Quality Digest’s picture

By Quality Digest

 

Download directory

Quality improvement is a tough undertaking for even the savviest organization. There’s no need to go it alone, however. Quality system consultants and trainers can help keep you and your organization on the right path, and ensure that you’re current in your knowledge of best practices.

On the following pages, you’ll find our Consulting and Training buyers guide. This guide include hundreds of companies that employ experts in the Malcolm Baldrige National Quality Award program, statistical process control, Six Sigma, leadership training, quality system development, and certification, among others.

These directories are not meant to endorse or exclude any particular organization. Rather, they should be used as the starting point in the data-gathering process. Readers are encouraged to contact the companies directly for more information and to ask for—and check—references. Further information, including company descriptions (if provided to us) can be found on our web site at www.qualitydigest.com/content/buyers-guides.

D. Z. Sokol and Robert Morris’s default image

By D. Z. Sokol and Robert Morris

The current economic downturn may have reduced a company’s business, but it has not reduced the requirements associated with doing business. This is particularly true for the numerous activities associated with technical data interpretation and application. For example, although the quantity of parts to be produced may be significantly less than last year, everything associated with the technical data package must still be addressed. This includes reviewing the constituent documents to determine accuracy and completeness, setting up first article inspections, generating manufacturing process plans, and so on.

In this period of reduced resources, there is even less margin for error. This means that those companies that get it right the first time have a distinct competitive advantage over those that can’t. The former are more productive, more cost-efficient, better able to meet schedules, and more valuable to their customers who are being whipsawed by rapidly changing economic conditions.

Quality Digest’s picture

By Quality Digest


This is how our readers define quality. (Note: these definitions are straight from our database and have not been edited.)

"Quality itself has been defined as fundamentally relational:  'Quality is the ongoing process of building and sustaining relationships by assessing, anticipating, and fulfilling stated and implied needs.'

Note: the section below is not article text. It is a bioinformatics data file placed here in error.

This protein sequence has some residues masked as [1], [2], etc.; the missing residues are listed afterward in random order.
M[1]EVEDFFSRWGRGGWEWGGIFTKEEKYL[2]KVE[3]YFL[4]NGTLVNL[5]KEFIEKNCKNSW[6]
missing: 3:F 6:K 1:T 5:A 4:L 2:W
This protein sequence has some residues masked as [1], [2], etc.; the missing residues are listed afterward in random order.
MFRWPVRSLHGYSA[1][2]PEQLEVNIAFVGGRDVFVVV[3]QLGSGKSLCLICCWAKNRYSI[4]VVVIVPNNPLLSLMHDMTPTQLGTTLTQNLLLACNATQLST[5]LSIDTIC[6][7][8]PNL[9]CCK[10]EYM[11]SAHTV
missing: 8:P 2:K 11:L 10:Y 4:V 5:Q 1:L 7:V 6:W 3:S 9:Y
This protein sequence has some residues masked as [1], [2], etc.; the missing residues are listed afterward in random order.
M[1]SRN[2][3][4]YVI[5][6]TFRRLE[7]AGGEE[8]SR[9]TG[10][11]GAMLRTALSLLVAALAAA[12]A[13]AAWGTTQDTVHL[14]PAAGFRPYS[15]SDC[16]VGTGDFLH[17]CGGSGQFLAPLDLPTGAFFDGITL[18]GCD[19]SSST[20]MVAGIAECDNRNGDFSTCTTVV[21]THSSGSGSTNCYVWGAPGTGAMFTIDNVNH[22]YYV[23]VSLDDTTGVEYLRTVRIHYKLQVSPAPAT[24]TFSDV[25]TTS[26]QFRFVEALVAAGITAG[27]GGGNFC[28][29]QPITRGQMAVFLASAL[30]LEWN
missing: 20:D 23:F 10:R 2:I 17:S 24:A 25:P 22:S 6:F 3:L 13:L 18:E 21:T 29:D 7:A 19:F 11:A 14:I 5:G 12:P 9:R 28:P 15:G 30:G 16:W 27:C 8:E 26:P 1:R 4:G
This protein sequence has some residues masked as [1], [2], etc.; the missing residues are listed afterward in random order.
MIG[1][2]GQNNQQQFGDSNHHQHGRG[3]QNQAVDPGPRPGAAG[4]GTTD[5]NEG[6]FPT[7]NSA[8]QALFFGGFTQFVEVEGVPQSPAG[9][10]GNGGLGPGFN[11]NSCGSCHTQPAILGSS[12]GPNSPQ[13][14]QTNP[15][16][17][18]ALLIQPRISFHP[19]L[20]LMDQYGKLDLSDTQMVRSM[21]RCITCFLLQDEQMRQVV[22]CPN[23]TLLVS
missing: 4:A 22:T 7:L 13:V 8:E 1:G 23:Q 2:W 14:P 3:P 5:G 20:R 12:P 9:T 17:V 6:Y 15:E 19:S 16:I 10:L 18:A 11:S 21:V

"Even those quality definitions which are not expressly relational have an implicit relational character.  Why do we try to do the right thing right, on time, every time?  To build and sustain relationships.  Why do we seek zero defects and conformance to requirements (or their modern counterpart, six sigma)?  To build and sustain relationships.  Why do we seek to structure features or characteristics of a product or service that bear on their ability to satisfy stated and implied needs?  (ANSI/ASQC.)  To build and sustain relationships.  The focus of continuous improvement is, likewise, the building and sustaining of relationships.  It would be difficult to find a realistic definition of quality that did not have, implicit within the definition, a fundamental express or implied focus of building and sustaining relationships."

Robert Palumbo’s default image

By Robert Palumbo

Making sure that measuring instruments are properly calibrated is critical to quality manufacturing operations. A gauge that doesn't read accurately and repeatably can compromise the integrity of quality control and quality assurance documentation, and destroy confidence in measuring results. At their worst, inaccurate gauges can result in the production of nonconforming parts.

Gauge calibration represents an important, if not fully appreciated, manufacturing discipline. It should be viewed as an investment. Gauge calibration is the foundation upon which a quality program can be built.

More than simple adjustment

Gauge calibration determines the deviation from the true value of the indication supplied by a measuring instrument. The results of the calibration process can be used for gauge adjustment. Calibration goes beyond simple adjustment, however. A calibrated gauge can be traced back to a master source. Traceability provides the value added to the calibration process.

S. Bala’s default image

By S. Bala

In its optimum form, Six Sigma is anything but simple or practical. Given its considerable upfront cost and ongoing complexity, it’s best viewed as a results-driven expedition of Homeric scope, one where the final destination is 3.4 defects per million opportunities. It’s not a journey for the faint-hearted. You must be seriously committed to pursuing it for the long term, or you’ll never recoup your sizable upfront investment, let alone enjoy a net return.